A bright future is ahead. We are becoming increasingly energy independent as we procure additional renewable and non-emitting resources to meet our capacity and energy needs, providing better control over our power supply and its composition. In addition, 2020 is looking a lot better for wind, which is up 30% year-to-date compared to 2019. Our greenhouse gas emissions intensity is moving in the right direction and will continue to fall as we eliminate coal from our system.
In 2019, we broke ground on the first-of-its scale Wheatridge Renewable Energy Facility, which integrates 300 megawatts of wind and 50 megawatts of solar generation with 30 megawatts of battery storage in one location. Together, these technologies ensure that wind and solar energy can be generated when the conditions are optimal and used when its most needed. The wind portion of this facility will be fully operational by the end of 2020. The project stems from a need for new renewables identified through our 2016 integrated resource planning process, guided by the Oregon Public Utility Commission with generous public input.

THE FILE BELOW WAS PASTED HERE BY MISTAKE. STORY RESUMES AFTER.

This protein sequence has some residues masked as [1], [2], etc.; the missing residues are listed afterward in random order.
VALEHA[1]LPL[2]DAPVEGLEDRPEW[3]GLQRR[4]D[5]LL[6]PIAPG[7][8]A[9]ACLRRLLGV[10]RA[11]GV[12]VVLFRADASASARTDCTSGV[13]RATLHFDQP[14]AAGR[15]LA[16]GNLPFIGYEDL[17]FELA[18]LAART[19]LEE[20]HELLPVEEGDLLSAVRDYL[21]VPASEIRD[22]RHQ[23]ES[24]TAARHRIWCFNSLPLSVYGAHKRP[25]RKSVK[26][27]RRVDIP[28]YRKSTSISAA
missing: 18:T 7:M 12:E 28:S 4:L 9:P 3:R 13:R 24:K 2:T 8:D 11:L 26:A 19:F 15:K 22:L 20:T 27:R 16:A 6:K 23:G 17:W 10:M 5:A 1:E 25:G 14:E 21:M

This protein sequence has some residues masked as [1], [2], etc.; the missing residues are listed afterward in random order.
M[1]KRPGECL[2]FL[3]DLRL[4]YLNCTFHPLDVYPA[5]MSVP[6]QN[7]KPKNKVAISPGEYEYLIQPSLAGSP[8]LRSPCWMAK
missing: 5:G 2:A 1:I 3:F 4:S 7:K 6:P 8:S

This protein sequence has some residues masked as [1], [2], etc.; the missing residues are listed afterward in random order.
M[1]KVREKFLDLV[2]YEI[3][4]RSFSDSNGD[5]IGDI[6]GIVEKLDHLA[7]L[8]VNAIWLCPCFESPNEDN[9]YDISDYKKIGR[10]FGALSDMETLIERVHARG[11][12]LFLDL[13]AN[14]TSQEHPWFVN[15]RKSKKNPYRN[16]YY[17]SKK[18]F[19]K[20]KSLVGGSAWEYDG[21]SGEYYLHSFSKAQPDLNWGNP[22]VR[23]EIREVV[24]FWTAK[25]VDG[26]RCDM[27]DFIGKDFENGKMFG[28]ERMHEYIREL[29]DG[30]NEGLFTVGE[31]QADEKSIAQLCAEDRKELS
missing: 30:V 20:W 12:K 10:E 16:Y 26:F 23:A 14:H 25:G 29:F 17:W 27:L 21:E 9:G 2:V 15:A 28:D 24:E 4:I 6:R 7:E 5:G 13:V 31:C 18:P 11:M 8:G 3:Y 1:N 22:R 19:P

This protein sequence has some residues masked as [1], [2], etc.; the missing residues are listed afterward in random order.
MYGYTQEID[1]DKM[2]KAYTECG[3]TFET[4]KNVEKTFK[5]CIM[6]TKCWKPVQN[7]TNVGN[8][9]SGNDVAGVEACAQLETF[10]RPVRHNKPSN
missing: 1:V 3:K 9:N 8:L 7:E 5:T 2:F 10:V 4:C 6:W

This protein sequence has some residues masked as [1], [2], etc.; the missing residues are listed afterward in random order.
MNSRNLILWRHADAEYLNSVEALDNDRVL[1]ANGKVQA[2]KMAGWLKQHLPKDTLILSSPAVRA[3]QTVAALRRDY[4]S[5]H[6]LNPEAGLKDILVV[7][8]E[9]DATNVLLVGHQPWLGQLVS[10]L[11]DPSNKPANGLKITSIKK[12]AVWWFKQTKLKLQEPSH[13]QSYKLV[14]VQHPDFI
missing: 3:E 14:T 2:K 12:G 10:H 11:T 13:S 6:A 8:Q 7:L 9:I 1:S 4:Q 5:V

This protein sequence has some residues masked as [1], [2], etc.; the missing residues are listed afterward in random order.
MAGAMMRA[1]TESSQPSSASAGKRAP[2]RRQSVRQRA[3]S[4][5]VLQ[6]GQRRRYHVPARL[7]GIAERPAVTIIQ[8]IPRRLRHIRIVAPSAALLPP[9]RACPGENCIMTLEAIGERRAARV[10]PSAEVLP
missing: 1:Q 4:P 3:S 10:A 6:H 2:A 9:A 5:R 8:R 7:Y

We also published our 2019 Integrated Resource Plan in July 2019 that identified the best path forward to reduce our greenhouse gas emissions even further while maintaining a safe, reliable and affordable system. Regulators have given us the green light to:
Acquire all available cost-effective energy efficiency, working with the Energy Trust of Oregon (adding 157 average megawatts more of energy efficiency);
Acquire cost-effective demand response resources (141 megawatts in winter and 211 megawatts in summer, with additional customer battery storage);
Pursue cost-competitive bilateral agreements for additional dispatchable generating capacity from existing resources; and,
Conduct competitive bidding processes for non-emitting resources to serve our customers’ needs, including energy storage and up to 150 average megawatts of new renewable resources.
In 2019, we launched Green Future Impact, a new 100% renewable product for our biggest customers, who are helping to bring online Oregon’s largest solar facility at 162 megawatts, in partnership with Avangrid Renewables.